This form of prayer highlights one of the advantages of a theistic approach to spirituality. When we anthropomorphize the ultimate reality as a personal God, it becomes possible for the heart to relate to it as a Thou. I have introduced a few Buddhists to this prayer, however, and they were able to use it effectively by focusing on the Triple Gem, or their own Buddha nature, or Kwan Yin or one of the Tibetan deities.

 

What about spiritual intercession? When my mind is very quiet and concentrated, and I send a thought of lovingkindness to other people, I sometimes have the distinct feeling that I’m actually reaching out to the souls of these other people, and that, because I am inclining my mind in the direction of their well-being, their well-being is actually enhanced. Is this just a vain delusion? I of course have no evidence that it’s anything else. But at the same time, in those moments of quiet clarity it also seems obvious that all minds are joined and are one, and that we are all more intimately connected than we can ever understand.

 

Adoration is the form of prayer that is easiest to make fun of. When the ego practices this form of prayer, it often looks more like manipulative flattery than adoration, and it feels as if it’s being directed to an even bigger ego — the Great Narcissistic Personality in the sky. I remember a hilarious Monty Python skit lampooning adoration, in which a high Anglican priest intones, “Oh Lord, you are so big! We’re all really impressed down here, I tell you.”

 

And yet, I also think that adoration is the natural poetry of the awakened heart when it opens to the divine. The Hallelujah Chorus is one such authentic expression, as is “Amazing Grace.” When the heart touches God in mystical experience, it naturally responds with joy, wonder, awe, love, and gratitude – and what it expresses at such moments is adoration of the unspeakable grandeur of existence.

 

Six: Final Thoughts

 

There is no conclusion. What has concluded that we might conclude in regards to it? There are no fortunes to be told, and there is no advice to be given. – Farewell!

– last written words of William James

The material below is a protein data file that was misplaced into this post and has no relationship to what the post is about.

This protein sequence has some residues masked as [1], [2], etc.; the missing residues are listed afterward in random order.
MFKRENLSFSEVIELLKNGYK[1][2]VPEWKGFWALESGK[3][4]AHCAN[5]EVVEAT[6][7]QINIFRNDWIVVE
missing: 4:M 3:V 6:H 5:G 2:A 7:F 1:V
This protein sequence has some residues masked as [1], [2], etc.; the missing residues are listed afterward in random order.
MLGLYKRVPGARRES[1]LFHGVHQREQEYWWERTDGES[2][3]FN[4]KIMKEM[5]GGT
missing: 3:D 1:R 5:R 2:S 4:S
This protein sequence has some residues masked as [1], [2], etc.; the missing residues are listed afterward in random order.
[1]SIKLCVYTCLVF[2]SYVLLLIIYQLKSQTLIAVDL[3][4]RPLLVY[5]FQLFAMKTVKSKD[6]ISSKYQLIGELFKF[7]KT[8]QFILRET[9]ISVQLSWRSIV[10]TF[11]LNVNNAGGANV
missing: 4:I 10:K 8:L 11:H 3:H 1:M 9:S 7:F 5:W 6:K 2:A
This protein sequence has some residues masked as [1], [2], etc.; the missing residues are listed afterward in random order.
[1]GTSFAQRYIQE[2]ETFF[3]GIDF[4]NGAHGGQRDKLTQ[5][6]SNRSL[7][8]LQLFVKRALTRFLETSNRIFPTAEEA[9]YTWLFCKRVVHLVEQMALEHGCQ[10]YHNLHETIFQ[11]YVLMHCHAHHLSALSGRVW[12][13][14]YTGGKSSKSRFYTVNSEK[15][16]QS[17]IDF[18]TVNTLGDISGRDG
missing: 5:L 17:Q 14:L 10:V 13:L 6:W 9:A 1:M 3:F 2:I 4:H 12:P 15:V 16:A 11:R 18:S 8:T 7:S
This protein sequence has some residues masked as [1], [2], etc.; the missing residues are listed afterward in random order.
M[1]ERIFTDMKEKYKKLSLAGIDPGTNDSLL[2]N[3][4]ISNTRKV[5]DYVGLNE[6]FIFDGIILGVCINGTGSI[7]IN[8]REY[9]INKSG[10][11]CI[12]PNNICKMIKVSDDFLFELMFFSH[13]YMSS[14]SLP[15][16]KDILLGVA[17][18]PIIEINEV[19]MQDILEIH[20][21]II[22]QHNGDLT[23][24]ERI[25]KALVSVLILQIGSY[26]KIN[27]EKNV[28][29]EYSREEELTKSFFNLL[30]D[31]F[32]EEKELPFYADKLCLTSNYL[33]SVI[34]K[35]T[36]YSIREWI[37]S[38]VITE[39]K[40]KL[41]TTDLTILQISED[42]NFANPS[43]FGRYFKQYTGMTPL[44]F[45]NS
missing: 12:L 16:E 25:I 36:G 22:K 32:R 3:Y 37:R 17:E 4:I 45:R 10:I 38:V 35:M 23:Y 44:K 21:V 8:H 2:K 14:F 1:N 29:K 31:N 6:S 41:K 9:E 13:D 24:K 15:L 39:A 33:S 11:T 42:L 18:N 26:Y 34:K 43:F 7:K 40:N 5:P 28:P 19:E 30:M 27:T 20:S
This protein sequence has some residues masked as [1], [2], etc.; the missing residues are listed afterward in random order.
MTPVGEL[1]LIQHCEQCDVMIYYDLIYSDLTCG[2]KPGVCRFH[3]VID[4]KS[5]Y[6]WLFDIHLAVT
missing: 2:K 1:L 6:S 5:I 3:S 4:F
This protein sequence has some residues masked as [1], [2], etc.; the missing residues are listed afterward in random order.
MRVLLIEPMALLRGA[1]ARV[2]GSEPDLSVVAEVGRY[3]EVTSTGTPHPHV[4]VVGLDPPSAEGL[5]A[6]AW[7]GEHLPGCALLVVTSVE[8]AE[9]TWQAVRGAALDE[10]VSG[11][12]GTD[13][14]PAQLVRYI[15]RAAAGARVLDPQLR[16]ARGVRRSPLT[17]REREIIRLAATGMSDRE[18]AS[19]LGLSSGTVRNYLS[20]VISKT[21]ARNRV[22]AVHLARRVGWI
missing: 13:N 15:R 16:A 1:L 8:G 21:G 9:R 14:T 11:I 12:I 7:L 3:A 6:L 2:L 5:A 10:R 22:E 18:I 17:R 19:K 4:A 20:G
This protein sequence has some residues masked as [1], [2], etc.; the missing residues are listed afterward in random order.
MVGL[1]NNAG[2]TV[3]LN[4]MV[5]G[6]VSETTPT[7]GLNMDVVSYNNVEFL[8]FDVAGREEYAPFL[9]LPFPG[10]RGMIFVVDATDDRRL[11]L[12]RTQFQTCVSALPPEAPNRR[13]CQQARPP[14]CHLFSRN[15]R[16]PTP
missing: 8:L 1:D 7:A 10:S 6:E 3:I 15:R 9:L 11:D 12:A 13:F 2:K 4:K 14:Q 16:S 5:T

In some ways, it’s been a humbling experience to write this manifesto. To lay out in plain English the thoughts of the meaning and purpose of life that have been incubating inside me, mostly privately, in solitude and in silence, for fifty years, has been gratifying. But it has also made me painfully aware of just what a dilettante I am in philosophy and theology, and worse, how spiritually undeveloped and immature I still am.

 

But to state my beliefs and my reasons for holding them is also, in a sense, to make a commitment to them. I realize that everything I believe may be completely wrong, and I don’t have the same level of conviction about everything I’ve written. But I’m reasonably sure about two things.

 

First, the materialistic paradigm: which I believe physics refutes, but which still constrains theoretical biology and neuroscience; is wrong.

 

Second, and more important, there is a deep and indestructible joy inside myself, (and I believe that this same joy lives in all beings), which the horrors of this world can never touch. It is mysterious and incomprehensible, and yet I know that I can trust it completely. It is home. It has been my unearned good fortune to have been touched by a Reality which draws me ever closer to itself as my life draws ever closer to its end.

 

Our revels now are ended. These our actors,
As I foretold you, were all spirits, and
Are melted into air, into thin air:
And like the baseless fabric of this vision,
The cloud-capp’d tow’rs, the gorgeous palaces,
The solemn temples, the great globe itself,
Yea, all which it inherit, shall dissolve,
And, like this insubstantial pageant faded,
Leave not a rack behind. We are such stuff
As dreams are made on; and our little life
Is rounded with a sleep.

— Shakespeare, The Tempest, Act 4, scene 1

 

Appendix

Miscellaneous Thoughts and Quotations

 

 

The Past

There is bad news and good news about the past. The bad news is that the past cannot be changed, an obvious fact which can nevertheless be very difficult to accept. As Jack Kornfield observed, for many of us, our peace of mind depends on giving up all hope of ever having a better past.

 

The good news is that the past is always over.

 

The True Believer and the Mystic

What fanatics, true believers, and utopians have in common is a consuming hatred of the present. As Eric Hoffer wrote in The True Believer, the believer does not have to believe in a god, but he does have to believe in a devil. For all true believers, that devil is what exists in the present – the elite, the power structure, the government, the Church, etc. Happiness, for him, can never exist in the present, but only in the golden future that will dawn when the devil is finally vanquished. That is why believers in utopia are so often so destructive of the present, and so cruel to those who inhabit it.

 

The mystic, on the other hand, may, and usually does, believe in a god, but tends to be dubious about the devil. He loves the present, because it is only in the present moment that his god shows himself. He doesn’t seek fulfillment in any future, because he has already found the greatest of all values in the present; and for that reason he loves and honors the present, and all who inhabit it.

 

Adyashanti